Are you a fan of the cable TV series True Blood?    I admit I am  and  I am looking forward to the next season.      The character in the series "Mary Anne" was a Maenad.   Maenads were the hand maidens of the God Dionysus.     In Euripides play Dionysus is a God who allows us to celebrate our irrational side, to give play to our darker less civilized instincts.    He is surrounded by a group of female followers who worship him.    Of course there are themes here suggesting Dionysus is to be taken as an eastern cult religion attempting to subvert the rational codes of the Greek and that the Maenads represent a latent fear of uncontrolled female impulses.

I thank Rebecca for her hard work in hosting the classics circuit.  I know my post is a bit unorthodox.

Mel u

11 comments:

Amateur Reader said...

Fundamentally, more contemporary translations have the same problem. Modernist poets create Modernist translations. They probably are closer to the Greek along certain dimensions, but I'll bet Murray is closer in some ways that contemporary translators miss.

Or, a hundred years from now, readers used to a different poetic idiom will look at our translations and think, oh, that old Modernist stuff!

The short lines keep the Murray translation readable. I thought the rhyming couplets might be monotonous, but the bit you posted is springy and energetic.

mel u said...

Amateur Reader-very good comment and no doubt you are correct-

libellulebooks said...

That's funny you compare The Bacchae (which I haven't yet read) to True Blood. I haven't yet seen the most recent season, but it is a fun show! Maryanne was so so so crazy.

ds said...

Well, it's comforting in a way to know that problems of translation transcend millenia as well as decades or centuries...I've not read "The Bacchae" but you do a good job by it, because you've made me curious. Thank you.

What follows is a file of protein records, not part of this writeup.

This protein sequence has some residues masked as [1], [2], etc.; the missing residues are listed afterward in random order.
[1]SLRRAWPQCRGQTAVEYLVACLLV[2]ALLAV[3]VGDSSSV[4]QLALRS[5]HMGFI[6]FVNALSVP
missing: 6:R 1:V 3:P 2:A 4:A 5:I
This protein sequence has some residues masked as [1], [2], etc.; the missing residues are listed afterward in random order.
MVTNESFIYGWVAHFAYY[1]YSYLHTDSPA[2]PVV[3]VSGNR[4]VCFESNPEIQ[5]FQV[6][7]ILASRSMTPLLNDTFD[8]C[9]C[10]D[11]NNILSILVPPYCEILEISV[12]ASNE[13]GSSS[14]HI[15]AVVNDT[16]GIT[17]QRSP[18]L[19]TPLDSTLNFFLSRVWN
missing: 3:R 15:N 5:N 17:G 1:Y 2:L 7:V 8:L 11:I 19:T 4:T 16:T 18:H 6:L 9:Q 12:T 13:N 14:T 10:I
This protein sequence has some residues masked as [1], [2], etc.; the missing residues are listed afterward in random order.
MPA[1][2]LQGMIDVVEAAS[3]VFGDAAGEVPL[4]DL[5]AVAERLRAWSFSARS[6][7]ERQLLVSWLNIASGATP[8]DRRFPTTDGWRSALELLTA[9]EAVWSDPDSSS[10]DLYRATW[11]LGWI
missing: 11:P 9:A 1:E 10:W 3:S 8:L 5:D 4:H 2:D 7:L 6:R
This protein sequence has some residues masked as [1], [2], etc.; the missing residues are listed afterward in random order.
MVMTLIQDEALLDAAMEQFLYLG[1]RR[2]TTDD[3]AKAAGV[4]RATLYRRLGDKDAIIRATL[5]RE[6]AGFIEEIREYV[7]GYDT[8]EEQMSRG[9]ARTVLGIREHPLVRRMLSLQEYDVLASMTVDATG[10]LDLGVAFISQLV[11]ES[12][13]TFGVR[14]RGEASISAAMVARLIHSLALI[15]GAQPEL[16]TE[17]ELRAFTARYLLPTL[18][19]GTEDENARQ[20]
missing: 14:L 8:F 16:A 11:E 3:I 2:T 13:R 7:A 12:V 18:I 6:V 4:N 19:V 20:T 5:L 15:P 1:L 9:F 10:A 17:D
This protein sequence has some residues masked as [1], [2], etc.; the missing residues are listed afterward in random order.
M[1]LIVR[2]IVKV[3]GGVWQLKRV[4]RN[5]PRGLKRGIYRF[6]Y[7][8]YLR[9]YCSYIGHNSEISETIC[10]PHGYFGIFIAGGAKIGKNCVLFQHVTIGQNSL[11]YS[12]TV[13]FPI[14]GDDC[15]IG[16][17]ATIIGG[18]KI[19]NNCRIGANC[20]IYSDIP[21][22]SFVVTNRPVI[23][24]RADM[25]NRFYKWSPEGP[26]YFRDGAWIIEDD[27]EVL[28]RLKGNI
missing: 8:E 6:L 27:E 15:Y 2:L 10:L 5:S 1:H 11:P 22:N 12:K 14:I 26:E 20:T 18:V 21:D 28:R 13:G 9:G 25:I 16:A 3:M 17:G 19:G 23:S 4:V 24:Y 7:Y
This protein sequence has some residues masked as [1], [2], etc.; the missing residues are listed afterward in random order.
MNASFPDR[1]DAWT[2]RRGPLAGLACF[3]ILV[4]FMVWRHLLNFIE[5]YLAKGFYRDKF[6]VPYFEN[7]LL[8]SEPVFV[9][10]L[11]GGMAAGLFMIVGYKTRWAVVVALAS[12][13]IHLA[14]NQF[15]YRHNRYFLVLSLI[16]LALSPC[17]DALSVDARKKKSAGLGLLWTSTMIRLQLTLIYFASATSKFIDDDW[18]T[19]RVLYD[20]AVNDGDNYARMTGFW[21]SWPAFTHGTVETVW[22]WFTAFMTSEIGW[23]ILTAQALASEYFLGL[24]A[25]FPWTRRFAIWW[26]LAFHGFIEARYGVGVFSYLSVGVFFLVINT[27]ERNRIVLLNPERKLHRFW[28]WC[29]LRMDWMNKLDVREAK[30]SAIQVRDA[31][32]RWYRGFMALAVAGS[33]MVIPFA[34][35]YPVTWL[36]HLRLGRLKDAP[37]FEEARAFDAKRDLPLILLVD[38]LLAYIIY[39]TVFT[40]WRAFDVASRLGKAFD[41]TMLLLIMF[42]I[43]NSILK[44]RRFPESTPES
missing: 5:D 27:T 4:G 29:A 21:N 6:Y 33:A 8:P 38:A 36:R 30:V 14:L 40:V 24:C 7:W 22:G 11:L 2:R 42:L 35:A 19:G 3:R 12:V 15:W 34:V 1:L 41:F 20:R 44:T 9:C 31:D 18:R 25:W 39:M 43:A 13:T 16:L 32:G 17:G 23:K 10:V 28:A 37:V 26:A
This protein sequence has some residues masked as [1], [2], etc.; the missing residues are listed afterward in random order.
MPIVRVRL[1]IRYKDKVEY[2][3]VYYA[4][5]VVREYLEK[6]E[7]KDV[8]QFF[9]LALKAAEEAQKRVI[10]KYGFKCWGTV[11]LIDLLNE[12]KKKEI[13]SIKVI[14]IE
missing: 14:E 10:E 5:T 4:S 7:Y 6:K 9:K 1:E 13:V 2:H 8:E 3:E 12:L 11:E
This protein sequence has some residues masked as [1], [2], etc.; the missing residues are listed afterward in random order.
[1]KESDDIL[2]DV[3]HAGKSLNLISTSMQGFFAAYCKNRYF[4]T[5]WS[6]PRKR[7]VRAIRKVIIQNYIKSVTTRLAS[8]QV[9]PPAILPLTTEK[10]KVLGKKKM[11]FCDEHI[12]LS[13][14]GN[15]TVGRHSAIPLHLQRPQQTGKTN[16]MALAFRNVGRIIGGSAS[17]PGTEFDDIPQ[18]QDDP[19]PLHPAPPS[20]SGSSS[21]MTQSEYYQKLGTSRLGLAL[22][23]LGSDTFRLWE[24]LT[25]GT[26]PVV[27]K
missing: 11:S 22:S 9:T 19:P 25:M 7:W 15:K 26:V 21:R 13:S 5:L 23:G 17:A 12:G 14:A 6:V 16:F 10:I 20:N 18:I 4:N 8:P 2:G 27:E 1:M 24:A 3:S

Ash said...

I loved your connection to True Blood, definitely peaked my interest!

mel u said...

libellulebooks-Yes MaryAnne was a fun character but it got to be time to move on!

Ash-thanks!

ds-thanks as always for your comments

Connolly-Ahern (Col Reads) said...

I read a lot of Greek drama in college, but missed this one. You make it seem very interesting!

Rebecca Reid said...

sorry the translation was distracting you. AR has an interesting point. I think it would a nice thing to be able to compare the translations--too bad that's not an option for you!

Thanks for participating in the Circuit.

mel u said...

Connolly-Ahern-thanks very much for your kind words

Rebecca Reid-well I did read Greek Drama as read by lots of modern authors so it is valuable itself and as Amateur Reader said-one day the translations of today will be replaced

ifyoucanreadthis said...

Translations really can make or break a work. I hope you get to read another translation that compares better! :)

parrish lantern said...

read alot of Greek drama, when a few years younger, & it does depend heavily on the trans. On a different note if you have a kindle or a phone capable of a kindle app iphone, android device etc, you can download this & others for free, for example on my phone at the moment I have, The Trojan Women -Euripedes, Oedipus Trilogy by Sophocles,not the same but also Blakes songs of Innocence, & Voltaires Dictionaire Philosophy.